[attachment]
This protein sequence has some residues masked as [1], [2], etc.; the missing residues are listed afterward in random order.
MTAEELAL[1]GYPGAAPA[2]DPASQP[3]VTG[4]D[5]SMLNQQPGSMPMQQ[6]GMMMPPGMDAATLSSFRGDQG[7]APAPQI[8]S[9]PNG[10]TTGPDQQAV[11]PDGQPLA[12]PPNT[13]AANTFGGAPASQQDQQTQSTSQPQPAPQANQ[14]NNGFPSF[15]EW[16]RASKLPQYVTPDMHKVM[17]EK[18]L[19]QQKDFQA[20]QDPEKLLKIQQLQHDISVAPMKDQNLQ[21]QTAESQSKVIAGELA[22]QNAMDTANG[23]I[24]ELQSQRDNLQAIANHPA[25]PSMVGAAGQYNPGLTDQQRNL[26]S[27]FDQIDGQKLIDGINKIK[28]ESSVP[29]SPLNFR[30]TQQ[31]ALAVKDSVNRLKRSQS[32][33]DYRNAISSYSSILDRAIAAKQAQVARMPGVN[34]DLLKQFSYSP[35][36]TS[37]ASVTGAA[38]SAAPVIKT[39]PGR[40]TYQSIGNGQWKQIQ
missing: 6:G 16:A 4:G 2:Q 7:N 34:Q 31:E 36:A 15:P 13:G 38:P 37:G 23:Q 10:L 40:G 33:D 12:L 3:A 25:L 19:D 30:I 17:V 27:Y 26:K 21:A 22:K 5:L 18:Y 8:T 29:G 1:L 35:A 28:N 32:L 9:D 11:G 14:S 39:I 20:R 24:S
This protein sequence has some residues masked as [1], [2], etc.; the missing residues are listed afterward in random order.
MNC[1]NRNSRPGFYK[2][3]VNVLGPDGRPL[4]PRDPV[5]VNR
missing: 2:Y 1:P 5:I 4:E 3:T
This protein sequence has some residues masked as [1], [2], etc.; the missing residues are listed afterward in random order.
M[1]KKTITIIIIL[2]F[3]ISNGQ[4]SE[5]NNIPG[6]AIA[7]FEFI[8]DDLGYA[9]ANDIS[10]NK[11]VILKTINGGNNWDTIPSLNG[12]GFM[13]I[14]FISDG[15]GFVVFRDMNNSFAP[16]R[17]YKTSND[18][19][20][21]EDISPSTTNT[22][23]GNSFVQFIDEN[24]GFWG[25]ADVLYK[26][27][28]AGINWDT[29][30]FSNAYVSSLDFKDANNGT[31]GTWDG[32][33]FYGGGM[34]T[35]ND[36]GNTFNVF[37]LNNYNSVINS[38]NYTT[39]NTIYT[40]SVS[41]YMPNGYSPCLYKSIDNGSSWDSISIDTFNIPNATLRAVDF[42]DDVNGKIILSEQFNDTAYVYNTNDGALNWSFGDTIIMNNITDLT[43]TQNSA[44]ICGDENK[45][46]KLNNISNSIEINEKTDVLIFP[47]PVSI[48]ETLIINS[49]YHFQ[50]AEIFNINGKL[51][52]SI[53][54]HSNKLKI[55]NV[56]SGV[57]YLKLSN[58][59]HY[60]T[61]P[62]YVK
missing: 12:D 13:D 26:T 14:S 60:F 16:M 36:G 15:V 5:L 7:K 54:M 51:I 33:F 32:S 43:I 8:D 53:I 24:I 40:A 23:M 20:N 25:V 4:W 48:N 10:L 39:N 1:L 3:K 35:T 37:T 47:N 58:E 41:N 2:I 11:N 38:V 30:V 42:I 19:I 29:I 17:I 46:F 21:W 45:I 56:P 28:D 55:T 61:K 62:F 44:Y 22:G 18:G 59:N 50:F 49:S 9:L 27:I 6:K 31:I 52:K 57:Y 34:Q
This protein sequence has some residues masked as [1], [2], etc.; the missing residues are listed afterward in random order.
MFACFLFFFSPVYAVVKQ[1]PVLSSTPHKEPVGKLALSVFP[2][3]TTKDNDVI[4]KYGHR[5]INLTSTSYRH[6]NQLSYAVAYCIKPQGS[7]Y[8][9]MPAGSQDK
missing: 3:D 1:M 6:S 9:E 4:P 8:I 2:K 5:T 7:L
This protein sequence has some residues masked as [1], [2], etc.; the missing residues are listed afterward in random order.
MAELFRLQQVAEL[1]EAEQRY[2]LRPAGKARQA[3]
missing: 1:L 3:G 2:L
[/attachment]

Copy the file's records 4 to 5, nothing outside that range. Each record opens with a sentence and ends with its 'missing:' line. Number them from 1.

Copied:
This protein sequence has some residues masked as [1], [2], etc.; the missing residues are listed afterward in random order.
MFACFLFFFSPVYAVVKQ[1]PVLSSTPHKEPVGKLALSVFP[2][3]TTKDNDVI[4]KYGHR[5]INLTSTSYRH[6]NQLSYAVAYCIKPQGS[7]Y[8][9]MPAGSQDK
missing: 3:D 1:M 6:S 9:E 4:P 8:I 2:K 5:T 7:L
This protein sequence has some residues masked as [1], [2], etc.; the missing residues are listed afterward in random order.
MAELFRLQQVAEL[1]EAEQRY[2]LRPAGKARQA[3]
missing: 1:L 3:G 2:L